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WEATHER: fairly thick fog, very cold, no breeze. Sunshine and clouds later. Temp freezing to 10C

A thick frost covered the ground and an even thicker mist filled the air, it was cold out there, but it was absolutely still, I love these mornings. I bet Guy Fawkes would have appreciated the cover of the fog as he set out to commit either treason or a good deed depending on what your political views were at the time.

the frosty path into the woods

the foggy meadow in Yeo Valley

I never saw or heard a bird until I was at the road bridge over the stream, then a Robin delivered a few notes and a couple of noisy Jackdaws flew over.I walked south, away from Yeo Valley and I followed the stream through the woodland. The wood was full of birds, many, many thrushes were fighting over the remaining red hawthorn berries. There were a lot of what I call ‘Viking’ Blackbirds, they are the bigger, blacker and more belligerent individuals that have migrated here from Scandinavia. I must have seen twenty of them before I clocked a ‘normal’ garden Blackbird.

A 'Viking' Blackbird claiming his bush of berries

Redwings and Fieldfares were also feeding in good numbers and I saw my first Treecreeper for quite a while, it certainly was new for the November list. As I emerged from the wood the fog seemed to have got thicker, I heard the distinctive ‘honking’ of Canada Geese, the call got louder and through the fog I made out a group of ten flying eastward.

Song Thrushes and a Redwing in the meadow

I couldn’t see much in the meadows at all because of the poor visibility. So I stood and watched the hawthorn hedgerow which borders one of the meadows and I found two more species of thrush, Mistle and Song Thrushes. It was great to see them side by side, I counted three Mistles and seven Song Thrushes and lots more Redwings.

A Mistle Thrush 

A Song Thrush in the same bush as the Mistle Thrush

there are three spotty birds in this picture, can you spot them?

If you scan the Redwings carefully you may pick out an Icelandic subspecies  (Turdus ilacus coburni), these birds are darker brown and have more dense streaking on the breast. If you get a good look at one you can see the darker legs and feet colouring, which is a dark horn brown instead of the pinkish colour on the nominate race, Turdus iliacus. I always think that they look to have a stouter bill, maybe not longer but a bit thicker, but I don’t think that there is any scientific evidence to back this up.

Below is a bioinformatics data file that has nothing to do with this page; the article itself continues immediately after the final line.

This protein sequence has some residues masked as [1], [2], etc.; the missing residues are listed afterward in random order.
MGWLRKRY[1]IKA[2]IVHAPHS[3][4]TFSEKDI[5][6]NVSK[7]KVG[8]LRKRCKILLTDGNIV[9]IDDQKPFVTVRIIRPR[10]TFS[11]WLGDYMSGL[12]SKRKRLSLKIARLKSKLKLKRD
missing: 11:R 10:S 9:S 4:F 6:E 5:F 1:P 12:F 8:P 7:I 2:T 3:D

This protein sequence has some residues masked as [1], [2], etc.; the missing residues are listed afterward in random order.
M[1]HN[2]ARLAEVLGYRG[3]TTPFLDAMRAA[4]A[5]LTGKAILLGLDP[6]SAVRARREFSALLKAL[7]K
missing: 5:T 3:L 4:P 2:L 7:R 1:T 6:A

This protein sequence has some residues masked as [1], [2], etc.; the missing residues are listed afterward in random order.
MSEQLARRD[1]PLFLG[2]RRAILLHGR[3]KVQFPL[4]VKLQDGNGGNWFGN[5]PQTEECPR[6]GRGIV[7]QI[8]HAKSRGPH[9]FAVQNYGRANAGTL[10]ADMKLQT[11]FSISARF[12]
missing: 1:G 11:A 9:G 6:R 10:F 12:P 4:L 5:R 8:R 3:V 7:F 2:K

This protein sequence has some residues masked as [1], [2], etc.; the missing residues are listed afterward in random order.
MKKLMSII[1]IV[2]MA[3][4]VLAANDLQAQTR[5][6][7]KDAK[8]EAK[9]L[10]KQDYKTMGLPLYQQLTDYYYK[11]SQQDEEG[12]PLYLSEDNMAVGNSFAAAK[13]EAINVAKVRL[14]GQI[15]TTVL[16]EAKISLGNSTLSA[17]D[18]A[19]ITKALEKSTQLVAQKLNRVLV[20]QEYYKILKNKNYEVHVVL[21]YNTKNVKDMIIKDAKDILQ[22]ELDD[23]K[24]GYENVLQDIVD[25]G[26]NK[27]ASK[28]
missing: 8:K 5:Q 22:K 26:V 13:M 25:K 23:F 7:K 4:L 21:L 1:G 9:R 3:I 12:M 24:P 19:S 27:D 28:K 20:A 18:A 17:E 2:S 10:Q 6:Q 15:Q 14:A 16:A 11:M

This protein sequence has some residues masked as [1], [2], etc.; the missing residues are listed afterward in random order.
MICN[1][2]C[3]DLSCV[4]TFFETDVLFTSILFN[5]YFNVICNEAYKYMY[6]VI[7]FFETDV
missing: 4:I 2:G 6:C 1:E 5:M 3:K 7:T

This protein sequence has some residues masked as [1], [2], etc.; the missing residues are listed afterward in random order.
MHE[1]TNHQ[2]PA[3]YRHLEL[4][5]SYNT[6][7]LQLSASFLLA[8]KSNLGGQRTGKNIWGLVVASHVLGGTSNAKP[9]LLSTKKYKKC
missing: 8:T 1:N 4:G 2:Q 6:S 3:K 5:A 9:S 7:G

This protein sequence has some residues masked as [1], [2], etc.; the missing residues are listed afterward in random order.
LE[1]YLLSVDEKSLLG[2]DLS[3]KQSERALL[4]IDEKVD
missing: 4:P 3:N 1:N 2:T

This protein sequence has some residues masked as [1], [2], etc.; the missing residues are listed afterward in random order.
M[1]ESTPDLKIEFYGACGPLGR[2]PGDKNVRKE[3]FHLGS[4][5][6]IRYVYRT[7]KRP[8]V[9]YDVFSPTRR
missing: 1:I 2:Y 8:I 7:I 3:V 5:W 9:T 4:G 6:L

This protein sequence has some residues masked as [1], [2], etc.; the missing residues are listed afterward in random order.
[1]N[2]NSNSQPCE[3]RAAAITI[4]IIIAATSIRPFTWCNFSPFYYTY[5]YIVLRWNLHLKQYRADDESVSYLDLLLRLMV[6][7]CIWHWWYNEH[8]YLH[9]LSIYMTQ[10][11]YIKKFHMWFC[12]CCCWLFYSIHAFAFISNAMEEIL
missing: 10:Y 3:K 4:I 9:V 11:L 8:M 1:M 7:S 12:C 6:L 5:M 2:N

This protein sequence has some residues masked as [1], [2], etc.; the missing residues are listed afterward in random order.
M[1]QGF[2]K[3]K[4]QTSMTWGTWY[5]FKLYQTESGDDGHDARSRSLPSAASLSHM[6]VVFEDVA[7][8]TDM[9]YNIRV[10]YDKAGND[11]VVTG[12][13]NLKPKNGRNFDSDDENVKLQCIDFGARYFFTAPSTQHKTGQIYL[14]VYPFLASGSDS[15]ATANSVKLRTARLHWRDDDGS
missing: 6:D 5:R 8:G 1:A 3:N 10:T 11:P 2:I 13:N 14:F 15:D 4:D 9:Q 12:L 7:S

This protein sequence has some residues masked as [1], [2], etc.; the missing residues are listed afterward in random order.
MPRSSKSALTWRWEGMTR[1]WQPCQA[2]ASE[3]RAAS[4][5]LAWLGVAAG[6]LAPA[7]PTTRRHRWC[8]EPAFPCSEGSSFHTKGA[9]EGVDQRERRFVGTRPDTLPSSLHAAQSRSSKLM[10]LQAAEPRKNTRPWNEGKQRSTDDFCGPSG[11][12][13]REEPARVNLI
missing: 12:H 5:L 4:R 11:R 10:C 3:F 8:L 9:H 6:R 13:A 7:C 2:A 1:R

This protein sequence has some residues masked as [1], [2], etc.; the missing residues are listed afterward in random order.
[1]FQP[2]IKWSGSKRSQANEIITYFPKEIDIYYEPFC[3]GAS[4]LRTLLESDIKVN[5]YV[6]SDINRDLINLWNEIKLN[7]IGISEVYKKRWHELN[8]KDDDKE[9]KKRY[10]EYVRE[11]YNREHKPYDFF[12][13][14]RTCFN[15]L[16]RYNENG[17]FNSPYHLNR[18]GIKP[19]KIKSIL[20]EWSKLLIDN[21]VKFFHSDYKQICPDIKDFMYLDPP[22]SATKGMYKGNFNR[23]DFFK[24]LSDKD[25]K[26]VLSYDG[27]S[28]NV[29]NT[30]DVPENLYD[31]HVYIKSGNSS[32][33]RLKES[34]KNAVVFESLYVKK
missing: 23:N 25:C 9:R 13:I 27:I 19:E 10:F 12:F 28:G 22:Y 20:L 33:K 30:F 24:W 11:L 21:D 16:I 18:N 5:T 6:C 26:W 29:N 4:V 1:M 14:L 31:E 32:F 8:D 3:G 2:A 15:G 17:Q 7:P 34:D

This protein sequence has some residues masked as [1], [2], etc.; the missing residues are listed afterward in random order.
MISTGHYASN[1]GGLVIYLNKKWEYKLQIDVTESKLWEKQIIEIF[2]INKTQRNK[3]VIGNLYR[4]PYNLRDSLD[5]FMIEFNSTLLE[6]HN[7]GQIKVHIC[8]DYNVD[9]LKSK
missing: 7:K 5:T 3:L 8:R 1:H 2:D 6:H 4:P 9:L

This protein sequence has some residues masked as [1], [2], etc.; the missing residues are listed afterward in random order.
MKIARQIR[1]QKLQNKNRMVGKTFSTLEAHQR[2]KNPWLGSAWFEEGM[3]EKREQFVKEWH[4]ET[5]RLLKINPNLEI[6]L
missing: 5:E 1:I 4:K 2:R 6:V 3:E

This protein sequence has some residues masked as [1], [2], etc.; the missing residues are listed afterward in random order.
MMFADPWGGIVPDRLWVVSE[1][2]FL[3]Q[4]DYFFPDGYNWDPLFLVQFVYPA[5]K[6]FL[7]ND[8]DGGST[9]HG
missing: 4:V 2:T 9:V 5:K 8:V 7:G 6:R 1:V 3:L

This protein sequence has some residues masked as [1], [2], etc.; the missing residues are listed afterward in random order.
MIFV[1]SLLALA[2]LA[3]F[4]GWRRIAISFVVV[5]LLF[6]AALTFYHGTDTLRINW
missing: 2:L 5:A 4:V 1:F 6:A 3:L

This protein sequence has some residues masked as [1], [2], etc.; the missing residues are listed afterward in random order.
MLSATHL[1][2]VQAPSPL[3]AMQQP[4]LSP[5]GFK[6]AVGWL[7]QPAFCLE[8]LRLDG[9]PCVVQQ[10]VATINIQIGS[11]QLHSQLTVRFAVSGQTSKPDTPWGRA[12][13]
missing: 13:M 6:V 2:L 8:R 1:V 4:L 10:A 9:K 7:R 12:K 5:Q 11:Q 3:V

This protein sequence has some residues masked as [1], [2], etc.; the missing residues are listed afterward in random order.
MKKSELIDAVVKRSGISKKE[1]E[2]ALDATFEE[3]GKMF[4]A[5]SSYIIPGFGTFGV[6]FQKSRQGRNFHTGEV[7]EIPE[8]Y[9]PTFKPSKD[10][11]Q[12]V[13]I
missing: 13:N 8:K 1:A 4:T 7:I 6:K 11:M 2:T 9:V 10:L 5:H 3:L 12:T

the two subspecies of Redwing:  the darker 'coburni' on the left and the nominate Turdus iiacus  on the right - photo by Peter Alker

In the hedgerow I also saw a Goldcrest, Blue Tit, Great Tit, Robin and a couple of Chaffinches and all the while I was walking through the wood, I was flushing Buzzard from tree to tree. Then later whilst scanning the newly seeded meadow I could just about make out nine Common Buzzards just sitting on the ground, I also found two Grey Herons, five Pied Wagtails, a flock of twentyish Starlings, six Black-headed Gulls (which are the first this year in these meradows) and a number of Redwings and Song Thrushes.

its not just the birds that love hawthorn berries

All in all it was quite productive and most of the birds would have flown off if it wasn’t for the cover that the fog offered me.

Grey Heron

Grey Heron and Pied Wagtail

Grey Heron and a Common Buzzard

a better view of the Heron

I left the meadow after further walking along its edge where I found a Great Spotted Woodpecker, lots of Jackdaws, many Wood Pigeons and quite a few Herring Gulls.

For the last half an hour of my walk I venture into the Yeo Valley along the usual entrance track, the fog began to lift. The first birds I bumped into were Siskins, a party of around ten played their usual hide and seek game with me. When I finally caught up with them they fed on the far side of the trees in very bad light, I am yet to take a decent picture of this bird and they know it!!

the fog beginning to lift as I walked into the Yeo Valley

finally the sun came out to play

Walking further into the valley and along the banks of the stream I found a mixed flock of Long-tailed, Blue and Great Tits, they didn’t stay long either. A single female Chaffinch sat out calling for a while and both Pheasant and Red-legged Partridge also called, I almost trod on a Pheasant, I am sure they are put there to give me heart attack (I know it is part of their defence mechanism to startle their predators but they should know me by now!!).

Ravens called a few times but I never saw one, a couple of Stock Doves flew over and I can’t remember seeing anything else. The fog cleared around 10am just as I was leaving, so I waited around to see if any insects took to the air or if the Siskins would land nearby, but neither happened so I went home. I added Nuthatch to the day list from my garden.